Despite what many of the million and one books on writing say, there is no ONE way to write. What works for one writer doesn’t work for another. Just as every writer is unique, so is his or her way of writing. That doesn’t mean you can’t learn from what other people say. It only means that you can’t take it as the gospel truth.
I’ve been writing since I was about twelve years old. I’ve taken years off at a time. I’ve spent many years finishing nothing. I’ve had great encouragement. I’ve had people telling me what they want to read and it’s not what I write. I’ve written every day. I’ve written poetry, fiction, scripts and all kinds of non-fiction.
In other words, in my nearly thirty years of writing, I’ve learned a lot, but what I’ve most learned is that I can’t tell others how to write. I can only say what works for me.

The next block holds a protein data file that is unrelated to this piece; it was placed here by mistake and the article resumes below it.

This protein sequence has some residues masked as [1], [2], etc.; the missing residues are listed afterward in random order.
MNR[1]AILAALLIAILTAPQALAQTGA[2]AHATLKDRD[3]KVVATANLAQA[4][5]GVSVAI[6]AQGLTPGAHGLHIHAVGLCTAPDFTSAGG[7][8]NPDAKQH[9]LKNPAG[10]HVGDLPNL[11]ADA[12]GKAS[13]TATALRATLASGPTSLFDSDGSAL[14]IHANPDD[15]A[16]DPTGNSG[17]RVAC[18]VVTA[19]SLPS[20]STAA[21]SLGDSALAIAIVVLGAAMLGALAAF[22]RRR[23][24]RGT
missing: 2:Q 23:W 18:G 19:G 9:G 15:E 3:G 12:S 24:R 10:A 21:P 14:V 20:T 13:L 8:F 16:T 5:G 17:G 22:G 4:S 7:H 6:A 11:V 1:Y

From now on Saturdays will be dedicated to my writing process from handling new ideas, to outlines to the first draft to editing and publication. Of course I’m still learning (and will continue to do so until I’m dead).
Why am I doing this? Because maybe some of the things I do will help you discover the way you write, if you’re a writer. And if you’re a reader, then hopefully this series will give you a bit of insight into the life of a working writer (as opposed to the writer we get in movies and TV).
P.S. You’ll notice that this post is significantly shorter than my recent posts. Why? Because of Kristine Kathryn Rusch’s wonderful hard-data-filled post on writer promotion. Writers get readers by writing more books, not by being a social media expert. So instead of writing long posts, I’m off writing more fiction for you to enjoy.